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2,000 European etailers probed by antitrust regulator over ecommerce practices

25th Jun 2015
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More than 2,000 ecommerce firms across Europe have been asked to hand over sensitive commercial information and copies of contracts to the antitrust regulator as part of a sweeping probe into potential abuses in the sector.

The aim of the investigation, first announced by Margrethe Vestager, head of antitrust at the European Union in March, is to establish whether individual businesses are putting up contractual or other barriers to limit how consumers undertake online shopping across national borders, according to the Wall Street Journal.

It could lead to formal antitrust cases being taken out against firms suspected of violating EU law by abusing their dominant market position.

The European Commission, the region’s top antitrust regulator, sent out its first batch of questionnaires to companies in all 28 EU countries last week, which included online marketplaces, manufacturers that sell goods online, content producers and internet streaming services.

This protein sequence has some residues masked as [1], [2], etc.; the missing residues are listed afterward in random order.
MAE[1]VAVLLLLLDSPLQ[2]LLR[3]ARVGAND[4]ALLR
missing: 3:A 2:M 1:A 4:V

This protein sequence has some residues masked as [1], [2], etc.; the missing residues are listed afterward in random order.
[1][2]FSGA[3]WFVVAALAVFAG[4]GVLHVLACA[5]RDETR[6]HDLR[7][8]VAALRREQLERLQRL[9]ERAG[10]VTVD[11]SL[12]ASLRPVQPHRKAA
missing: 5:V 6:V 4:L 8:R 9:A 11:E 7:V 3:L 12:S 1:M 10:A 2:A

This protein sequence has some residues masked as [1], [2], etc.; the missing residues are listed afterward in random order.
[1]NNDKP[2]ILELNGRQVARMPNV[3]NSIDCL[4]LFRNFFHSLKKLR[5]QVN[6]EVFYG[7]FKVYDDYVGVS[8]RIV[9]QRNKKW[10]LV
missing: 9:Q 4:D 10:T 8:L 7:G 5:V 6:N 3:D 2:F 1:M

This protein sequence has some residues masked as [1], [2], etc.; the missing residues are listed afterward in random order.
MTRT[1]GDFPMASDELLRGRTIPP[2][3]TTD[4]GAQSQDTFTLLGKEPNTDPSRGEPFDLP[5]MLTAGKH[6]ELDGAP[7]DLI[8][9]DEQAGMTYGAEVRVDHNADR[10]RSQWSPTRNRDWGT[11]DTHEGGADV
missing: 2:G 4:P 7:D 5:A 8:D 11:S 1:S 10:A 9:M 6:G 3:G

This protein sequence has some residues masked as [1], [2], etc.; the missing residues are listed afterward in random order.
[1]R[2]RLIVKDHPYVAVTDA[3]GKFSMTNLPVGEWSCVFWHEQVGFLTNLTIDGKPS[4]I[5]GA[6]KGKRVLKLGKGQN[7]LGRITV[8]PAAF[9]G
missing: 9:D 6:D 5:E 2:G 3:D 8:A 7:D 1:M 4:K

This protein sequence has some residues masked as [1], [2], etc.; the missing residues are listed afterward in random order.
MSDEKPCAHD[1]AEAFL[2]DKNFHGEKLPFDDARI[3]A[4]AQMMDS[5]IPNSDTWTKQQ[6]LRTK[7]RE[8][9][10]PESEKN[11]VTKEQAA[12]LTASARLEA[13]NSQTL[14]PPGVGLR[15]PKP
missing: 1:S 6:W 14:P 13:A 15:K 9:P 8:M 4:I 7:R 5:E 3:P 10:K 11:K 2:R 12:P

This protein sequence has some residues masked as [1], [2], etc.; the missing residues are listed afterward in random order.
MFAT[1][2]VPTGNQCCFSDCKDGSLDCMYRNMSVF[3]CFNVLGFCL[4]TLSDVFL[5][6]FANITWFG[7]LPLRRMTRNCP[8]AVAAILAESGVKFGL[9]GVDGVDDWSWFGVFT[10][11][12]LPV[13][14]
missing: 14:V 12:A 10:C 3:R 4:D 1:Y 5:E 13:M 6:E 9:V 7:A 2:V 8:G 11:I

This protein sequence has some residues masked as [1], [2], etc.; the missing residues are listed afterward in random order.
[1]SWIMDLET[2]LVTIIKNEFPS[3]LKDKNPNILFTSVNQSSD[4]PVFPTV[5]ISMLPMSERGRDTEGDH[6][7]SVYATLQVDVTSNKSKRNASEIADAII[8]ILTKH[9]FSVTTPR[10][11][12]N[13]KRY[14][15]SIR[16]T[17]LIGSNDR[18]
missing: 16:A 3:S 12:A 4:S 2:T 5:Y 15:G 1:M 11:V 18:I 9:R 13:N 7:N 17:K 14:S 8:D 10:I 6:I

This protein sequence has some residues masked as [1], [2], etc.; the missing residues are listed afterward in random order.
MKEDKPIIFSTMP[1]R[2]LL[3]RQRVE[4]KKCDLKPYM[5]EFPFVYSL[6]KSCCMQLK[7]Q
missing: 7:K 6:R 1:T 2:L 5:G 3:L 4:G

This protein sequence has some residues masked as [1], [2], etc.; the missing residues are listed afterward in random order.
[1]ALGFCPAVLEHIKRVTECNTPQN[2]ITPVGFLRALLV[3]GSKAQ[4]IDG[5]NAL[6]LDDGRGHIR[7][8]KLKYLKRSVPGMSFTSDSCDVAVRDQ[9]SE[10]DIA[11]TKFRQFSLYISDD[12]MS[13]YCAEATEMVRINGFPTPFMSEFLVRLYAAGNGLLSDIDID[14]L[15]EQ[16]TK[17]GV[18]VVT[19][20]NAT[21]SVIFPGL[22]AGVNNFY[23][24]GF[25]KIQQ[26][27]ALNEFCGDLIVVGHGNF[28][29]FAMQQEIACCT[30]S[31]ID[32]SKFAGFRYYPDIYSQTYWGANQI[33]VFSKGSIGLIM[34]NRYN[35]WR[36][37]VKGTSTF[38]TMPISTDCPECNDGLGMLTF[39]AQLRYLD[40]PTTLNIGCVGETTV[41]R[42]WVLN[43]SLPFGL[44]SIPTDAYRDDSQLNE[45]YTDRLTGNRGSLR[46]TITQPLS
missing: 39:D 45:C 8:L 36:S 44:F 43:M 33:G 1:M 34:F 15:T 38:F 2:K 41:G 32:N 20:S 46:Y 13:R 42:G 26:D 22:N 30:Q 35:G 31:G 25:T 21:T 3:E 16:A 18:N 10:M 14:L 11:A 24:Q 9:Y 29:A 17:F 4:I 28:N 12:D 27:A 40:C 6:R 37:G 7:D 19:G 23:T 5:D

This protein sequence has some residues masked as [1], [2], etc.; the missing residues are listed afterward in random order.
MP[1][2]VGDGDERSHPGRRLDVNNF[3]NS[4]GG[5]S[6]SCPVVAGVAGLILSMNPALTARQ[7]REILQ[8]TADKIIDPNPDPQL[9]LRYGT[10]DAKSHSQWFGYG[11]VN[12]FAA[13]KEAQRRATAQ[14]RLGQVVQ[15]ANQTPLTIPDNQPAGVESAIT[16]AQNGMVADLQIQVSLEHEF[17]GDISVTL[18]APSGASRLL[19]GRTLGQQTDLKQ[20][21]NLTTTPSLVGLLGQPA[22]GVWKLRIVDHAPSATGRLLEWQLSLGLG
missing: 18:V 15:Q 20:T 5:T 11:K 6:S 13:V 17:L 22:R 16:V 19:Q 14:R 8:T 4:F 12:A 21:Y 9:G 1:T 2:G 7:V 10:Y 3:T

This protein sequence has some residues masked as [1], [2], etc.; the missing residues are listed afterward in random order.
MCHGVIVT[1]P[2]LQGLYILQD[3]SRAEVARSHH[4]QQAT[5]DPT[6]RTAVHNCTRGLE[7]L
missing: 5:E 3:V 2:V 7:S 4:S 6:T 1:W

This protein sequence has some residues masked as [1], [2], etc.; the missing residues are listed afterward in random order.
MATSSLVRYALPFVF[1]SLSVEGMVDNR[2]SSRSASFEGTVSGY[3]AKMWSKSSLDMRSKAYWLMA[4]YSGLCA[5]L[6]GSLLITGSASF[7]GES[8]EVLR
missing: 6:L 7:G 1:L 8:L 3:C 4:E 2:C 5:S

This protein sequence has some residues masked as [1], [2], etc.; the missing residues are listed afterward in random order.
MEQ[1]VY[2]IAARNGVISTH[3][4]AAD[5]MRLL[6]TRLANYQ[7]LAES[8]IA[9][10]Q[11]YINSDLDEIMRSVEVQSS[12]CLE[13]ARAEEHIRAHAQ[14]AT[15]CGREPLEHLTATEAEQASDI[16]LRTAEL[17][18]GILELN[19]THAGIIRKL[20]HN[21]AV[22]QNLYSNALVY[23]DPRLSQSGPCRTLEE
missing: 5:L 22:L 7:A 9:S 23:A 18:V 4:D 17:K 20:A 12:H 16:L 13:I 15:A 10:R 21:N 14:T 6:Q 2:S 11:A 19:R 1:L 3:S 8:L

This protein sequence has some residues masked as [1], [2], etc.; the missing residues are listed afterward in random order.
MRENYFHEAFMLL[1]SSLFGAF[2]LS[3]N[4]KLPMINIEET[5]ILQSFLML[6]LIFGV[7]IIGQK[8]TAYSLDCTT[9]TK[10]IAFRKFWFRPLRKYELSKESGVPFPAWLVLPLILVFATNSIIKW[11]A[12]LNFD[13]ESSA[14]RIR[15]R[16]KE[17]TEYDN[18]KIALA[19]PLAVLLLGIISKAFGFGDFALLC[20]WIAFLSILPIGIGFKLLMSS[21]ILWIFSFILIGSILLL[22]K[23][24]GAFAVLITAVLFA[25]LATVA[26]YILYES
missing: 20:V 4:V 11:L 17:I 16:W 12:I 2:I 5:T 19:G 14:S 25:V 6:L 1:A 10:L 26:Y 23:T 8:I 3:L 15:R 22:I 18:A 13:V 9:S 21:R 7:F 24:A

The documents, which are more than 150 pages in length, are intended to give regulators “a better understanding of ecommerce-related business practices as they affect providers of digital content”, according to one copy seen by the Journal.

Recipients are being asked to provide sales figures worldwide and broken down by EU country, in some cases dating back as far as 2010. They have also been requested to list their top 30 providers of digital content and to hand over copies of “all agreements currently in force” with them.

Other required information includes:

  • How possible contract clauses could restrict how content is sold across national borders.
  • How much each content provider is paid.
  • Business models.
  • Tariff structures.
  • How contracts are negotiated.
  • How financing decisions are arrived at.

The deadline for responses is 31 July, but a second questionnaire on the online sale of physical goods is also due to be sent out next week. The EU plans to publish a preliminary report on its findings by mid-2016 and, following a public consultation, to release a final report in early 2017.

Although the probe is not specifically targeted at US companies, the activities of some US ecommerce giants are expected to come under scrutiny due to their European dominance, which is causing concern in top policy circles.

The EU is already investigating firms such as Google, Amazon and Apple over issues ranging from possible data privacy violations to anti-competitive behaviour and tax payment.

It has also warned of its intention to open a major inquiry into how large online companies operate in Europe amid concerns that they exert too much power over smaller ones, in a move that could result in stringent new regulations.


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